It is my great pleasure to welcome back my friend and fellow author, Elizabeth Ducie to the blog. Apart from her successful non-fiction series The Business of Writing,Elizabeth has also written crime thrillers and has now ventured into the realms of cosy crime. Today, she offers her experience and advice about the field of self publishing. Thank you for your time, Elizabeth. Tell us how it all started.
Thank you for inviting me back to your blog today, Val. As it happens, my first foray into publishing came back in 1998 when Financial Times Healthcare published Manufacturing in the Global Pharmaceutical Industry. In the twenty-five years since then, I’ve produced a further two editions of the first book; two editions of a textbook on Quality; and co-authored a textbook on Process Design. All six books were published by mainstream academic publishers.
In the mid-2000s, I decided I wanted to write creatively instead; or ‘tell lies for a living’. In 2011 a friend and I self-published a collection of short stories, followed a year later by a second one. We knew the chances of getting a traditional publisher for short stories written by two unknown authors were very low, so we didn’t even try. We didn’t know what we were doing, but we learned as we went along – and we had fun.
By 2014, my first novel was ready for publication. I sent it to a few agents and had a bit of interest. But I was too impatient (and too old) to waste time. Besides which I had three years’ experience in self-publishing, and felt I didn’t want to waste what I’d learned. So I decided to go it alone, to become an authorpreneur. That first novel was runner-up in the Self-published Book of the Year Awards, which I felt vindicated by decision. This month, I am publishing my seventh novel; I’ve also brought out a further three collections of short stories and the Author Foundation Series on business skills for authors. And I can honestly say I’ve never regretted the decision for a moment.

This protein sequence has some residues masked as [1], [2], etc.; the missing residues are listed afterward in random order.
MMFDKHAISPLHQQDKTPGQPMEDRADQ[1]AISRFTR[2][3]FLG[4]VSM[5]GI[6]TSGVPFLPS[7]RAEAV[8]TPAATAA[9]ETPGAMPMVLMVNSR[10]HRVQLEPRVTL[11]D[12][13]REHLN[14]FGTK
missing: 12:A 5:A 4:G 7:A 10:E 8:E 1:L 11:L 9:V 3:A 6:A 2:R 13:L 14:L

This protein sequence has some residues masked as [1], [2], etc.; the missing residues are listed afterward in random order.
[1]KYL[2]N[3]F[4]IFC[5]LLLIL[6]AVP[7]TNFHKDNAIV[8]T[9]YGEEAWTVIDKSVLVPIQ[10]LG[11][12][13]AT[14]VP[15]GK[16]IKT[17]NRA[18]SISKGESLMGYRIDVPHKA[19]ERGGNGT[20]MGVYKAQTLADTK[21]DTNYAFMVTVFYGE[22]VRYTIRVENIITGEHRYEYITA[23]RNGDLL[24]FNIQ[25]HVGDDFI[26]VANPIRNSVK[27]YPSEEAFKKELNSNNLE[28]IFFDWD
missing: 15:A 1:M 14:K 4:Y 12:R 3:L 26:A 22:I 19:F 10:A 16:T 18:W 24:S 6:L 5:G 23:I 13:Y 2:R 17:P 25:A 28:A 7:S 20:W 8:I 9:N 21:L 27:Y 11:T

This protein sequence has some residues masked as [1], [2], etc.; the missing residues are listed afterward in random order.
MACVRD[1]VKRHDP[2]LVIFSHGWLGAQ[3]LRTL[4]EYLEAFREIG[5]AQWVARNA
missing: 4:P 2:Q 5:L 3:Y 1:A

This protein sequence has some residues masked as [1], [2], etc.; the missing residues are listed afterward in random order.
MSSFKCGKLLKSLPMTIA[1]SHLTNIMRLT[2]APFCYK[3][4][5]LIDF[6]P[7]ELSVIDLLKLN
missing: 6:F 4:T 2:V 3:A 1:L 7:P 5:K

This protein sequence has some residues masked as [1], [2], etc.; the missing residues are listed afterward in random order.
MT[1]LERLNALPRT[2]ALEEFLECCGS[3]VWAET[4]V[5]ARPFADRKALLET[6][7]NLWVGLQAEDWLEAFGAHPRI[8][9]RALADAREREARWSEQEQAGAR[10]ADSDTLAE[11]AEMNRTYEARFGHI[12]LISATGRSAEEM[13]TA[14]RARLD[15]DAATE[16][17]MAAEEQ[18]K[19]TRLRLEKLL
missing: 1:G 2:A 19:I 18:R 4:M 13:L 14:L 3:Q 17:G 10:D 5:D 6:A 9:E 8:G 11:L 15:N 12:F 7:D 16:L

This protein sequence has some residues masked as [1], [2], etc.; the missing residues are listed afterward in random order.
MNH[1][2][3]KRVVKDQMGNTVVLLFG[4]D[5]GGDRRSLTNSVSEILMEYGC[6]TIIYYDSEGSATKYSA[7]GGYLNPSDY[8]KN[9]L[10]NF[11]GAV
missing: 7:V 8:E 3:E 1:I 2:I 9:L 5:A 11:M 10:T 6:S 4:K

But I’m not naïve. I know the route I’ve chosen is not without its disadvantages. It’s certainly not an easy option, if done properly. There are pros and cons, as with any choice.
The skill set requirements are wide (and ever-changing). An authorpreneur is responsible not only for writing a book, but for editing, formatting, cover-design, production, marketing, sales, and distribution. I’m not saying one person has to do everything – although some do – but the responsibility for ensuring that everything is done on time and to a satisfactory standard, rests with one person. And that person needs to be relatively tech-savvy. This really is a case of ‘the buck stops here’.
It can be relentless at times. As I write this, I’m in the final phase of preparing for a book launch. My todo list is ever-increasing. And when I’m not sitting at my computer preparing social media posts or updating the back matter in my earlier books, I’m worrying about why I’m not sitting at my computer…
When I started on this route in 2011, self-publishing was very much a dirty word. I went around apologising for not ‘doing it properly.’ Thankfully those days have gone, and many readers don’t care, or even know, who the publisher of a book is. They just want a good story.
But there’s still a perception of poor quality in some quarters (and let’s be honest, the downside of having no gatekeepers is that there ARE some poor quality books out there. A situation that will only get worse with the growing use of AI to create content.) I’ve learned to ignore unthinking insults and throw-away remarks, knowing how hard most self-publishers, including myself, work at getting it right.
It’s harder, but not impossible to get books into bookshops, especially the larger chains. And most mainstream media will only review traditionally-published books. But. On the other hand…